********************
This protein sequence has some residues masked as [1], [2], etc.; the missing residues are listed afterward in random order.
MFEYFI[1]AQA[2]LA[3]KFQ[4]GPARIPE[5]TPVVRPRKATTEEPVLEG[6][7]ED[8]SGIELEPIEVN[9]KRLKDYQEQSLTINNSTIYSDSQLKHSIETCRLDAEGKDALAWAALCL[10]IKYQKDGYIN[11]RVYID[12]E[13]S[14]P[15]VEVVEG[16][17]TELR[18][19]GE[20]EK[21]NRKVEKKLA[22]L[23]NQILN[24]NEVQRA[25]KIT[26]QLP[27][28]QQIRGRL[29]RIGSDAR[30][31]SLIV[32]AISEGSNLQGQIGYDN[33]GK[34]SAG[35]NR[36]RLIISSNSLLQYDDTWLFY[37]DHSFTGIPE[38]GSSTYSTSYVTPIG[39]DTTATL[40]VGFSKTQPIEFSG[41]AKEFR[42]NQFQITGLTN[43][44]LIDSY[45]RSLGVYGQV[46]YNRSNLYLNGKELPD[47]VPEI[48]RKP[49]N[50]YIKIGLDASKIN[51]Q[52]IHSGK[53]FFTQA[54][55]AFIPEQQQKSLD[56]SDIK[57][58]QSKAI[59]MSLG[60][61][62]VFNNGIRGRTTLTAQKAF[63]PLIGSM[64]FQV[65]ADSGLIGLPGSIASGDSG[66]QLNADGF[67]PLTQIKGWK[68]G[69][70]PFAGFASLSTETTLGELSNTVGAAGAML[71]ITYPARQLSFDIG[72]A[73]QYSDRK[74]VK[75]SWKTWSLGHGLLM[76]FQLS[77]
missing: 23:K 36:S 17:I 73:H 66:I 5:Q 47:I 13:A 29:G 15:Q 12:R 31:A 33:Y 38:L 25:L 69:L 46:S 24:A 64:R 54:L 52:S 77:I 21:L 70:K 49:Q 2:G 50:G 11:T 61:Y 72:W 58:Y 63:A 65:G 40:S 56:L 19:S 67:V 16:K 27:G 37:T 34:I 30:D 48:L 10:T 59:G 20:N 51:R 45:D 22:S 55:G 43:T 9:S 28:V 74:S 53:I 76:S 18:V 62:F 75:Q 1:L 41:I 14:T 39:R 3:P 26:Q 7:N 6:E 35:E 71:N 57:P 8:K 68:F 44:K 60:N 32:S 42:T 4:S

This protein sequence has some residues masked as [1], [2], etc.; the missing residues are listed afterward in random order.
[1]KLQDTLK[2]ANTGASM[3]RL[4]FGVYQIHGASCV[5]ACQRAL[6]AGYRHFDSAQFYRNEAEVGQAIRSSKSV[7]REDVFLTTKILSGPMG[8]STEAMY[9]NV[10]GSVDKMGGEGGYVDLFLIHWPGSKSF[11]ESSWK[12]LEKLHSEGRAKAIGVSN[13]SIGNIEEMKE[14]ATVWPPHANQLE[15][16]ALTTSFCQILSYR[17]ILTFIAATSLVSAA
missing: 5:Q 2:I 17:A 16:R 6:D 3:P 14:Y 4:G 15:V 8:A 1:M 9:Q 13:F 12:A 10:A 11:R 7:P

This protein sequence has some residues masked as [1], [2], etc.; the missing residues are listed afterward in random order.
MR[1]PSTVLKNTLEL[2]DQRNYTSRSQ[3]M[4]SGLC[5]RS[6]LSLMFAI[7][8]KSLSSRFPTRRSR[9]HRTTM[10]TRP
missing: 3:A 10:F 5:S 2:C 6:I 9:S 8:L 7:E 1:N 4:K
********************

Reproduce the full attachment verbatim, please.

This protein sequence has some residues masked as [1], [2], etc.; the missing residues are listed afterward in random order.
MFEYFI[1]AQA[2]LA[3]KFQ[4]GPARIPE[5]TPVVRPRKATTEEPVLEG[6][7]ED[8]SGIELEPIEVN[9]KRLKDYQEQSLTINNSTIYSDSQLKHSIETCRLDAEGKDALAWAALCL[10]IKYQKDGYIN[11]RVYID[12]E[13]S[14]P[15]VEVVEG[16][17]TELR[18][19]GE[20]EK[21]NRKVEKKLA[22]L[23]NQILN[24]NEVQRA[25]KIT[26]QLP[27][28]QQIRGRL[29]RIGSDAR[30][31]SLIV[32]AISEGSNLQGQIGYDN[33]GK[34]SAG[35]NR[36]RLIISSNSLLQYDDTWLFY[37]DHSFTGIPE[38]GSSTYSTSYVTPIG[39]DTTATL[40]VGFSKTQPIEFSG[41]AKEFR[42]NQFQITGLTN[43][44]LIDSY[45]RSLGVYGQV[46]YNRSNLYLNGKELPD[47]VPEI[48]RKP[49]N[50]YIKIGLDASKIN[51]Q[52]IHSGK[53]FFTQA[54][55]AFIPEQQQKSLD[56]SDIK[57][58]QSKAI[59]MSLG[60][61][62]VFNNGIRGRTTLTAQKAF[63]PLIGSM[64]FQV[65]ADSGLIGLPGSIASGDSG[66]QLNADGF[67]PLTQIKGWK[68]G[69][70]PFAGFASLSTETTLGELSNTVGAAGAML[71]ITYPARQLSFDIG[72]A[73]QYSDRK[74]VK[75]SWKTWSLGHGLLM[76]FQLS[77]
missing: 23:K 36:S 17:I 73:H 66:I 5:Q 47:I 13:A 29:G 15:Q 12:R 31:A 33:Y 38:L 25:L 69:L 46:S 24:A 64:R 54:L 52:S 77:I 21:L 70:K 49:Q 2:G 50:G 11:T 61:Y 72:W 58:Y 63:A 65:G 40:S 56:L 19:S 67:V 16:K 27:G 37:T 34:I 30:D 48:L 10:T 59:G 20:N 51:R 45:D 22:S 55:G 43:T 9:S 28:V 74:S 53:I 76:S 18:V 62:F 75:Q 1:L 41:I 14:T 39:R 3:P 26:Q 7:N 6:E 35:E 71:N 57:P 8:K 68:F 44:K 60:N 32:S 42:T 4:S

This protein sequence has some residues masked as [1], [2], etc.; the missing residues are listed afterward in random order.
[1]KLQDTLK[2]ANTGASM[3]RL[4]FGVYQIHGASCV[5]ACQRAL[6]AGYRHFDSAQFYRNEAEVGQAIRSSKSV[7]REDVFLTTKILSGPMG[8]STEAMY[9]NV[10]GSVDKMGGEGGYVDLFLIHWPGSKSF[11]ESSWK[12]LEKLHSEGRAKAIGVSN[13]SIGNIEEMKE[14]ATVWPPHANQLE[15][16]ALTTSFCQILSYR[17]ILTFIAATSLVSAA
missing: 5:Q 2:I 17:A 16:R 6:D 3:P 14:Y 4:G 15:V 8:A 1:M 9:Q 13:F 12:A 10:A 11:R 7:P

This protein sequence has some residues masked as [1], [2], etc.; the missing residues are listed afterward in random order.
MR[1]PSTVLKNTLEL[2]DQRNYTSRSQ[3]M[4]SGLC[5]RS[6]LSLMFAI[7][8]KSLSSRFPTRRSR[9]HRTTM[10]TRP
missing: 3:A 10:F 5:S 2:C 6:I 9:S 8:L 7:E 1:N 4:K